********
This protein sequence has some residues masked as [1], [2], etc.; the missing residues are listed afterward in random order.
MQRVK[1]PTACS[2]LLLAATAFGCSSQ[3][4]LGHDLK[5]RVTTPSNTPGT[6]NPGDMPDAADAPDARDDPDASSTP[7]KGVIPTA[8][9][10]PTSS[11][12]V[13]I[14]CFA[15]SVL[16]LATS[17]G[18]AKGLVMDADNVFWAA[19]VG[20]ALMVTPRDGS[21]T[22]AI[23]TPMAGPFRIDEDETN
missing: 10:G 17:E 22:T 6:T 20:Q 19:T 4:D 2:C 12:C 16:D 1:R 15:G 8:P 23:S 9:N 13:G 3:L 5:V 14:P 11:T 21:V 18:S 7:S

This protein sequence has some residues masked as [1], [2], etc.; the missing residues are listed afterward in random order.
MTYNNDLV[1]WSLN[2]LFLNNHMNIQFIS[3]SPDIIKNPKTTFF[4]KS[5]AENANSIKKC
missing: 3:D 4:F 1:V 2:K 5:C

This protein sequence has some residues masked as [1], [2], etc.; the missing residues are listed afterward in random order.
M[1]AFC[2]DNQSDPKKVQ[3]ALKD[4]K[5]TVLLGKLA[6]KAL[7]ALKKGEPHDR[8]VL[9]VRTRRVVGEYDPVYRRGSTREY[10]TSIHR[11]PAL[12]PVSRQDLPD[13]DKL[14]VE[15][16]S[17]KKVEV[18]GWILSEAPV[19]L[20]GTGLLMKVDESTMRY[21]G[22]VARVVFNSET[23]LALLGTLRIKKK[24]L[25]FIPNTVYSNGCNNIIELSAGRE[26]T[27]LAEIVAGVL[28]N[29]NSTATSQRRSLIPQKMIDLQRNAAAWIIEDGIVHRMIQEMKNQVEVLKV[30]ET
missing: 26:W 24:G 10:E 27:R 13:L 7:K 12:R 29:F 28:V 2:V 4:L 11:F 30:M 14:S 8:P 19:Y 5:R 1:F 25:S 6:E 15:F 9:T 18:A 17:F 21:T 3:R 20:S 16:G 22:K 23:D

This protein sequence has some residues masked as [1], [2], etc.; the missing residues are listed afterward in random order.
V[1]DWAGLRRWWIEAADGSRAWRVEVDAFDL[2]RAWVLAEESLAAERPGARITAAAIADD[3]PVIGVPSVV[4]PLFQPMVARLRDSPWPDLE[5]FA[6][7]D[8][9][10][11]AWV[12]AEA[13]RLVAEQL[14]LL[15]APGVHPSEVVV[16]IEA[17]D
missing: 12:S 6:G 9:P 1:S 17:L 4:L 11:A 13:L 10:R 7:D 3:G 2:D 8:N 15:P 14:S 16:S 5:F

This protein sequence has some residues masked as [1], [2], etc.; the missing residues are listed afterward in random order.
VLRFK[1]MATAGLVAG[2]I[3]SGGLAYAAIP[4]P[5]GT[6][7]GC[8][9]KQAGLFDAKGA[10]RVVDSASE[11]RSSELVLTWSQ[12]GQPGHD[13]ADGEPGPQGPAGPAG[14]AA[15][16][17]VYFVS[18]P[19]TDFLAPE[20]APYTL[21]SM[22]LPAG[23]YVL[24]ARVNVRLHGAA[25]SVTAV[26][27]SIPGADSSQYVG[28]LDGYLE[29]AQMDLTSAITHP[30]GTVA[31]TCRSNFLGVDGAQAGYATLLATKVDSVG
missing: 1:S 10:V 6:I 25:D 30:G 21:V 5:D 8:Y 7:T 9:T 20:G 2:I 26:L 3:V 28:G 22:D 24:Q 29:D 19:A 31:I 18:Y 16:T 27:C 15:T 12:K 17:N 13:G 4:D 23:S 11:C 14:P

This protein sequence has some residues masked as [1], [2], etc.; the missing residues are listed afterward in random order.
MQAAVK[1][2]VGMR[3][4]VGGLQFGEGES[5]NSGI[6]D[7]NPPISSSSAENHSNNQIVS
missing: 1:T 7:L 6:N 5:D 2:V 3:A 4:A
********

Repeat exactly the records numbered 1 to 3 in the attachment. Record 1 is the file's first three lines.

This protein sequence has some residues masked as [1], [2], etc.; the missing residues are listed afterward in random order.
MQRVK[1]PTACS[2]LLLAATAFGCSSQ[3][4]LGHDLK[5]RVTTPSNTPGT[6]NPGDMPDAADAPDARDDPDASSTP[7]KGVIPTA[8][9][10]PTSS[11][12]V[13]I[14]CFA[15]SVL[16]LATS[17]G[18]AKGLVMDADNVFWAA[19]VG[20]ALMVTPRDGS[21]T[22]AI[23]TPMAGPFRIDEDETN
missing: 10:G 17:E 22:T 6:T 20:Q 19:T 4:D 2:C 12:C 16:D 1:R 15:G 8:P 23:S 9:N 13:G 3:L 5:V 14:P 11:T 21:V 18:S 7:S

This protein sequence has some residues masked as [1], [2], etc.; the missing residues are listed afterward in random order.
MTYNNDLV[1]WSLN[2]LFLNNHMNIQFIS[3]SPDIIKNPKTTFF[4]KS[5]AENANSIKKC
missing: 3:D 4:F 1:V 2:K 5:C

This protein sequence has some residues masked as [1], [2], etc.; the missing residues are listed afterward in random order.
M[1]AFC[2]DNQSDPKKVQ[3]ALKD[4]K[5]TVLLGKLA[6]KAL[7]ALKKGEPHDR[8]VL[9]VRTRRVVGEYDPVYRRGSTREY[10]TSIHR[11]PAL[12]PVSRQDLPD[13]DKL[14]VE[15][16]S[17]KKVEV[18]GWILSEAPV[19]L[20]GTGLLMKVDESTMRY[21]G[22]VARVVFNSET[23]LALLGTLRIKKK[24]L[25]FIPNTVYSNGCNNIIELSAGRE[26]T[27]LAEIVAGVL[28]N[29]NSTATSQRRSLIPQKMIDLQRNAAAWIIEDGIVHRMIQEMKNQVEVLKV[30]ET
missing: 26:W 24:G 10:E 27:R 13:L 7:K 12:R 29:F 28:V 2:V 4:L 11:F 30:M 14:S 8:P 19:Y 5:R 1:F 25:S 6:E 15:F 9:T 18:A 17:F 21:T 3:R 20:S 16:G 22:K 23:D